Date: 10th August 2009 at 8:44pm
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Sir Bobby Robson`s recent passing, honoured by the football fraternity over weekend, brought home the importance behind honouring Dick Graham at the club`s Community Stadium. Vital brings you the latest.

Some months back, a group of dedicated Colchester United fans, musing on how to make the year-old Western Homes Community Stadium feel less like a house and more homely, started a campaign to honour ex-manager, Dick Graham.

He, the now grand old town resident, a happily retired octogenarian who masterminded the side`s oft-recalled F.A. Cup victory over Leeds United in 1971.

His contribution to the club is remembered still more through a first-hand account in the recently issued My Layer Road commemorative book, where Graham is afforded a whole chapter to recall the pomp of his Colchester days. Graham painted dressing-rooms himself and called the media with his own press-releases.

He also claimed to feel instinctively that Colchester would topple a table-topping Leeds side in ’71, full of internationals. “I knew, beyond all shadow of a doubt, that we were going to beat Leeds. I can`t tell you why – I just did. It wasn`t wishful thinking, it was total conviction. I knew we were going to win.”

Graham`s efforts at the club were rewarded at Layer Road but a new drive to gain recognition for him at Weston Homes began with the suggested re-naming of the West Stand.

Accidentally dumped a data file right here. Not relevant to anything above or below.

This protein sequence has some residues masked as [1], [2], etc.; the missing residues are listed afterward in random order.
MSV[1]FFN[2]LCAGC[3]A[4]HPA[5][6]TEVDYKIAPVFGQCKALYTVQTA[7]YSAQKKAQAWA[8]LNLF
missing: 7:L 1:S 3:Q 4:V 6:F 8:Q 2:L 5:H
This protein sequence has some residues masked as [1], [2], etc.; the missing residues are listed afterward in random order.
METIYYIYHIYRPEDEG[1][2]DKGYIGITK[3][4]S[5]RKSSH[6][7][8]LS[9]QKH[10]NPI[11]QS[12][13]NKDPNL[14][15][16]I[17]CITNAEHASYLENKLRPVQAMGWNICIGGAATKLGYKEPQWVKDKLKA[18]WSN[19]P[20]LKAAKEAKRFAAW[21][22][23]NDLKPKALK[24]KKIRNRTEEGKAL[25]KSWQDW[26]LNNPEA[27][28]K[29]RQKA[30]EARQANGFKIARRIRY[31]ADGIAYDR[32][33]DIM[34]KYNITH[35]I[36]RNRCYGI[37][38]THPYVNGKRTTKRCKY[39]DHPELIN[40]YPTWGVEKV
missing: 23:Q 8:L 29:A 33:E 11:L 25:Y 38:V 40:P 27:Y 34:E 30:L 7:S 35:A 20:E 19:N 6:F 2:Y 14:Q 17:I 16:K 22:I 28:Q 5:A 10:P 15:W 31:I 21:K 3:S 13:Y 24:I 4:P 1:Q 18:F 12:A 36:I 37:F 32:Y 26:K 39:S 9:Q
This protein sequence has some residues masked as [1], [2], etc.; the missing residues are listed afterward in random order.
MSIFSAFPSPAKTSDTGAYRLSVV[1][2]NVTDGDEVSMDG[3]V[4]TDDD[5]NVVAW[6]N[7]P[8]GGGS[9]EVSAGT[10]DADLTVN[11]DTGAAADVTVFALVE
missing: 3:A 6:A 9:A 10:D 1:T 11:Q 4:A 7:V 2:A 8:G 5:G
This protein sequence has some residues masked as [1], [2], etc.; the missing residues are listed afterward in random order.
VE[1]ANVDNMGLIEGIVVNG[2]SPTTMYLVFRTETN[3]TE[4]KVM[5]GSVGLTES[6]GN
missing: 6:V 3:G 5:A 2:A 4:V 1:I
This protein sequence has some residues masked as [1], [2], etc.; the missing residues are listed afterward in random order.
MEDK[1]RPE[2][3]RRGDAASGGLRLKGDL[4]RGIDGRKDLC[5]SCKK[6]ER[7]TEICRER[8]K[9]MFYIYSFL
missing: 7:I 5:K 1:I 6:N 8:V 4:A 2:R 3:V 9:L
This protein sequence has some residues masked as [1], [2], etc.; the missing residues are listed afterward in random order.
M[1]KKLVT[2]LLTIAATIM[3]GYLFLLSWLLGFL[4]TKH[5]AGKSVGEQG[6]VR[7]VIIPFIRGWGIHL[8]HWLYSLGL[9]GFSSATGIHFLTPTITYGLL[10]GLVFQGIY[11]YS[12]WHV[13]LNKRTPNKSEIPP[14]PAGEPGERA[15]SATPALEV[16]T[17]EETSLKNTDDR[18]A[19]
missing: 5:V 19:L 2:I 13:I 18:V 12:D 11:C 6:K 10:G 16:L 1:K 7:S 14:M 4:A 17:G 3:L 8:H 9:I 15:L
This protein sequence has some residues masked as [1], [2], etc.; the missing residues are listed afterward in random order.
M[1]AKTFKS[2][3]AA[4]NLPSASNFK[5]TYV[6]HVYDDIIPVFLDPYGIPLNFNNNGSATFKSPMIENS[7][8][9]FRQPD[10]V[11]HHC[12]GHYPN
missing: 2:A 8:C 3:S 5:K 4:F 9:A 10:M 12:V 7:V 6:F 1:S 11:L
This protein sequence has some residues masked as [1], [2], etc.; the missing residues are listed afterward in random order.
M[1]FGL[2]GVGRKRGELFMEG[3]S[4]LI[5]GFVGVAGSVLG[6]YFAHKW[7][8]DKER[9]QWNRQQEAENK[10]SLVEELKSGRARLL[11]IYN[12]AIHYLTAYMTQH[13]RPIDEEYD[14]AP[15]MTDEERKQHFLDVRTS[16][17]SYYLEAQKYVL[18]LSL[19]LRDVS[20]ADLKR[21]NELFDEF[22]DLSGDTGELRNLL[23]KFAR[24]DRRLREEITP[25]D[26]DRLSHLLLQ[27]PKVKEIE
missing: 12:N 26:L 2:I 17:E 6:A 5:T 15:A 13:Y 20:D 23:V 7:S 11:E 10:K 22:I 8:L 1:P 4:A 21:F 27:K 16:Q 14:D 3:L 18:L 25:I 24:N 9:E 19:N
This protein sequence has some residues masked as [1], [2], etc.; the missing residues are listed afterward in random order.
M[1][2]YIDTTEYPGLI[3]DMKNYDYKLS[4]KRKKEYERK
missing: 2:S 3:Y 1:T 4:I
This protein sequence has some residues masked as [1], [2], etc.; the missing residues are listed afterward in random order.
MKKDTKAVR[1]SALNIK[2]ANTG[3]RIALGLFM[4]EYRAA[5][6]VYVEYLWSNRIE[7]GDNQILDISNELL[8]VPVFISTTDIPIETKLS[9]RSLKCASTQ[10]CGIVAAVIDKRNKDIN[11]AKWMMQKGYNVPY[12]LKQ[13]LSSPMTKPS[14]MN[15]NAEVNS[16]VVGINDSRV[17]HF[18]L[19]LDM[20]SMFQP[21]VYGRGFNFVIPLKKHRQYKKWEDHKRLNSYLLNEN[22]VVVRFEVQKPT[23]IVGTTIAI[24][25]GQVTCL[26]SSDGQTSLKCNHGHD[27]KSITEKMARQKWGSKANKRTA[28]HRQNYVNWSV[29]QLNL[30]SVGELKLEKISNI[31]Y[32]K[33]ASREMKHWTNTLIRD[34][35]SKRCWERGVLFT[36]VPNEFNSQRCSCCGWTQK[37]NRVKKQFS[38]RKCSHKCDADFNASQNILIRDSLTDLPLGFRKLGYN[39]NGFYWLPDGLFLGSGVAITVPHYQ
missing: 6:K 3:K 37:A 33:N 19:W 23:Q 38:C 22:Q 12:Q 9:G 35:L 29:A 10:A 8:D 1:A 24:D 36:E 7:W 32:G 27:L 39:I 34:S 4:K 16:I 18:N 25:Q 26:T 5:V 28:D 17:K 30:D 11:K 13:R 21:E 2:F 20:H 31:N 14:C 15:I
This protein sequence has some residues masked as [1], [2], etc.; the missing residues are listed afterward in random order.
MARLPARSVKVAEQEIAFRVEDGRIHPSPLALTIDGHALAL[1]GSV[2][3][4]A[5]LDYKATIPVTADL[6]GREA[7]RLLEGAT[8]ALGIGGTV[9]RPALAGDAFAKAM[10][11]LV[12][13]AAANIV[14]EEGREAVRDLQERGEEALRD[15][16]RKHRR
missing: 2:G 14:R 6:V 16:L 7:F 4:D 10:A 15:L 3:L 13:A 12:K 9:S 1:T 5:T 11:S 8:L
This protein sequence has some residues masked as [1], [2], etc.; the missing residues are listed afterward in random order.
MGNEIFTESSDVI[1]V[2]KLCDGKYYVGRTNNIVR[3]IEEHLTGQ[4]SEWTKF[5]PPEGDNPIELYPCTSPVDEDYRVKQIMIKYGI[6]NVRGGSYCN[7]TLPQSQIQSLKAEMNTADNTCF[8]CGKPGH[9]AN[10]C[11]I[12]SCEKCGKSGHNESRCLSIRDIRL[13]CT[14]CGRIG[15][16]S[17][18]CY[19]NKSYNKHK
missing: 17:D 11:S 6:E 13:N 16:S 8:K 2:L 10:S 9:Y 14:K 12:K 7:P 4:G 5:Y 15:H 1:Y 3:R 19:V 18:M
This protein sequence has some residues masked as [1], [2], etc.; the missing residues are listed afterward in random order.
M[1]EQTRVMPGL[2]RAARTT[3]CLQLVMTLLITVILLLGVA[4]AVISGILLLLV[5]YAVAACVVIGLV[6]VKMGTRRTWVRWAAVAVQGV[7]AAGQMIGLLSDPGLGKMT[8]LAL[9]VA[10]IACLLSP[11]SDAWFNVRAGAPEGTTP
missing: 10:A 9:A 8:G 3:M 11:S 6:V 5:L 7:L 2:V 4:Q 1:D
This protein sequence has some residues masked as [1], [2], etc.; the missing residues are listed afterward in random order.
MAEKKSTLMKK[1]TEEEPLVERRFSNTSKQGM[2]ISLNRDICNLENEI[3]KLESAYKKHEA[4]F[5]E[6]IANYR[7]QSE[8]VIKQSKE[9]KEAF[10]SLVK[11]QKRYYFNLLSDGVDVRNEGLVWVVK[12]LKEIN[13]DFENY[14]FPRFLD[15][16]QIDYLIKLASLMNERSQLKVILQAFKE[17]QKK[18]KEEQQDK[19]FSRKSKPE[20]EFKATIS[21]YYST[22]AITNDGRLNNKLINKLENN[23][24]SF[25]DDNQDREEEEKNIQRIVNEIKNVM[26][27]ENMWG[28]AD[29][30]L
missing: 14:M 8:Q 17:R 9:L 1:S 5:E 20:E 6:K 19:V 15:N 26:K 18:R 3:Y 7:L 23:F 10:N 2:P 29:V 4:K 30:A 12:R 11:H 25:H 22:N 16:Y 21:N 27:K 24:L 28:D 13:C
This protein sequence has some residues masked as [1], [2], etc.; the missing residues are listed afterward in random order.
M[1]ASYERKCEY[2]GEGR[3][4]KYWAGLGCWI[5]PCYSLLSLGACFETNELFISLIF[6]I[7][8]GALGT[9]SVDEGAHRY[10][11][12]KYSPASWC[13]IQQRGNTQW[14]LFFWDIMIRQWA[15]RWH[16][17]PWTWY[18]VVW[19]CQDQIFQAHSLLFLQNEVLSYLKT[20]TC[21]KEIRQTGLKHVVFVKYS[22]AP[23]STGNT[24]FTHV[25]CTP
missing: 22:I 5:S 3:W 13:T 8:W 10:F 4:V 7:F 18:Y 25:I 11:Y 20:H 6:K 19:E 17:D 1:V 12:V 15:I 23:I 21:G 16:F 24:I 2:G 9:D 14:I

This, although not unanimously supported by all Colchester fans, drew widespread support until Chief Expectative, Steve Bradshaw, said future commercial ventures might be damaged if it happened.

Other ways to increase atmosphere were explored in the interim and club captain, Dean Hammond, helped Supporters` Association, the CUCSA, buy some instruments to increase their terrace presence.

The Latest

In late July, the club and those behind the original campaign agreed to make it a tribute, instead; the feasibly of erecting a statute is now being explored after the first official meeting. National Lottery funding is an option, according to the group, who say a press release will be forthcoming.

Sir Bobby, called a King of East Anglia for his success at Ipswich Town, always maintained how proud he was to receive an ultimate accolade, a bronze bust, while he was still alive. It would be fantastically deferent of Colchester United fans to ensure, if it all goes ahead, that Graham is afforded the same pleasure.


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